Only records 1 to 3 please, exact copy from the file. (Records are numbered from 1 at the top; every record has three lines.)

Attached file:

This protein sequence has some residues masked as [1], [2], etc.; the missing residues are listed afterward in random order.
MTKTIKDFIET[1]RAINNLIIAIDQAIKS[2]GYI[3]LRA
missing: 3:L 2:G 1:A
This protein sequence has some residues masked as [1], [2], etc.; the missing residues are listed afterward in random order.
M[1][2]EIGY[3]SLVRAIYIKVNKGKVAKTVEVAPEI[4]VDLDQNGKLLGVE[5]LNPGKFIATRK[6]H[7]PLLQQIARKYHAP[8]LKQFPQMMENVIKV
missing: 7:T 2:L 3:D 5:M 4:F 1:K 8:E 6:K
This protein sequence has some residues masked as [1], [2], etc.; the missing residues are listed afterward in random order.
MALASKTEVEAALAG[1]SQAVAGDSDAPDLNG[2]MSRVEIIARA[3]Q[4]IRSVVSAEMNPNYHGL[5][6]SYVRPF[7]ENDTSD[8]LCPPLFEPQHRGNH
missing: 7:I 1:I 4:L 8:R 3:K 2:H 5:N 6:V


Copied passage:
This protein sequence has some residues masked as [1], [2], etc.; the missing residues are listed afterward in random order.
MTKTIKDFIET[1]RAINNLIIAIDQAIKS[2]GYI[3]LRA
missing: 3:L 2:G 1:A
This protein sequence has some residues masked as [1], [2], etc.; the missing residues are listed afterward in random order.
M[1][2]EIGY[3]SLVRAIYIKVNKGKVAKTVEVAPEI[4]VDLDQNGKLLGVE[5]LNPGKFIATRK[6]H[7]PLLQQIARKYHAP[8]LKQFPQMMENVIKV
missing: 7:T 2:L 3:D 5:M 4:F 1:K 8:E 6:K
This protein sequence has some residues masked as [1], [2], etc.; the missing residues are listed afterward in random order.
MALASKTEVEAALAG[1]SQAVAGDSDAPDLNG[2]MSRVEIIARA[3]Q[4]IRSVVSAEMNPNYHGL[5][6]SYVRPF[7]ENDTSD[8]LCPPLFEPQHRGNH
missing: 7:I 1:I 4:L 8:R 3:K 2:H 5:N 6:V